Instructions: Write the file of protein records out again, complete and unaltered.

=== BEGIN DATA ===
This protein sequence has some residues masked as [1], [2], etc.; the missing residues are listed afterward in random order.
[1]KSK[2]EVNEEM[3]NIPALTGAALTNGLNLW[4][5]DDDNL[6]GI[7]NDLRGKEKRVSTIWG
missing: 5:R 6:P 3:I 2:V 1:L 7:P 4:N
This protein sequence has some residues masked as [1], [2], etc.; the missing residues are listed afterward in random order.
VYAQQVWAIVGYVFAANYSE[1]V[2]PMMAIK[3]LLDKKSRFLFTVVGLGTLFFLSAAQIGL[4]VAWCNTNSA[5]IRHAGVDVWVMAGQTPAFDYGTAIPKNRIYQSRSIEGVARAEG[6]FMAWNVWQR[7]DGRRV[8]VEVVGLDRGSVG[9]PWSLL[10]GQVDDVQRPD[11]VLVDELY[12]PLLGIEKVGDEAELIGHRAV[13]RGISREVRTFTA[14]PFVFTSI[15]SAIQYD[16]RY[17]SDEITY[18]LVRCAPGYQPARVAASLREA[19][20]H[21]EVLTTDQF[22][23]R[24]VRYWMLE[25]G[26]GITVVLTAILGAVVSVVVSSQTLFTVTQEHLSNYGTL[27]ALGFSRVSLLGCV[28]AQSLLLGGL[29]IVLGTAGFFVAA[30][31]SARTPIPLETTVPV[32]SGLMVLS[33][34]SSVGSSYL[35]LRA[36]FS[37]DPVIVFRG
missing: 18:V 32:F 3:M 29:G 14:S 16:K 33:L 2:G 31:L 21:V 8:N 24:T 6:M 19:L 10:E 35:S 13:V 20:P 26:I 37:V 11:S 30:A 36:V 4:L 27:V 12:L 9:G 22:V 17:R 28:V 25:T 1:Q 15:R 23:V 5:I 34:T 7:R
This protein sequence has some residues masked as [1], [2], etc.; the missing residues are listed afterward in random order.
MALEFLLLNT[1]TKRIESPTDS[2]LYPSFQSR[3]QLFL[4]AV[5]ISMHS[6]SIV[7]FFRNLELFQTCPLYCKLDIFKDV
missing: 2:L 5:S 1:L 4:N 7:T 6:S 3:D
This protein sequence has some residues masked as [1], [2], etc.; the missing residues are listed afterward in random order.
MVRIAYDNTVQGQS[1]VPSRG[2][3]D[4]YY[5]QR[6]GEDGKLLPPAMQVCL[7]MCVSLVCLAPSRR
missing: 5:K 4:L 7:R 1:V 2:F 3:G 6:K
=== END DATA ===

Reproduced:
This protein sequence has some residues masked as [1], [2], etc.; the missing residues are listed afterward in random order.
[1]KSK[2]EVNEEM[3]NIPALTGAALTNGLNLW[4][5]DDDNL[6]GI[7]NDLRGKEKRVSTIWG
missing: 5:R 6:P 3:I 2:V 1:L 7:P 4:N
This protein sequence has some residues masked as [1], [2], etc.; the missing residues are listed afterward in random order.
VYAQQVWAIVGYVFAANYSE[1]V[2]PMMAIK[3]LLDKKSRFLFTVVGLGTLFFLSAAQIGL[4]VAWCNTNSA[5]IRHAGVDVWVMAGQTPAFDYGTAIPKNRIYQSRSIEGVARAEG[6]FMAWNVWQR[7]DGRRV[8]VEVVGLDRGSVG[9]PWSLL[10]GQVDDVQRPD[11]VLVDELY[12]PLLGIEKVGDEAELIGHRAV[13]RGISREVRTFTA[14]PFVFTSI[15]SAIQYD[16]RY[17]SDEITY[18]LVRCAPGYQPARVAASLREA[19][20]H[21]EVLTTDQF[22][23]R[24]VRYWMLE[25]G[26]GITVVLTAILGAVVSVVVSSQTLFTVTQEHLSNYGTL[27]ALGFSRVSLLGCV[28]AQSLLLGGL[29]IVLGTAGFFVAA[30][31]SARTPIPLETTVPV[32]SGLMVLS[33][34]SSVGSSYL[35]LRA[36]FS[37]DPVIVFRG
missing: 18:V 32:F 3:M 29:G 14:S 16:K 33:L 2:G 31:L 21:V 8:N 24:T 6:M 19:L 10:E 35:S 13:V 20:P 26:I 37:V 11:S 30:A 36:V 4:L 27:V 12:L 9:G 22:V 17:R 28:V 25:T 1:Q 15:R 23:V 5:I 34:T 7:R
This protein sequence has some residues masked as [1], [2], etc.; the missing residues are listed afterward in random order.
MALEFLLLNT[1]TKRIESPTDS[2]LYPSFQSR[3]QLFL[4]AV[5]ISMHS[6]SIV[7]FFRNLELFQTCPLYCKLDIFKDV
missing: 2:L 5:S 1:L 4:N 7:T 6:S 3:D
This protein sequence has some residues masked as [1], [2], etc.; the missing residues are listed afterward in random order.
MVRIAYDNTVQGQS[1]VPSRG[2][3]D[4]YY[5]QR[6]GEDGKLLPPAMQVCL[7]MCVSLVCLAPSRR
missing: 5:K 4:L 7:R 1:V 2:F 3:G 6:K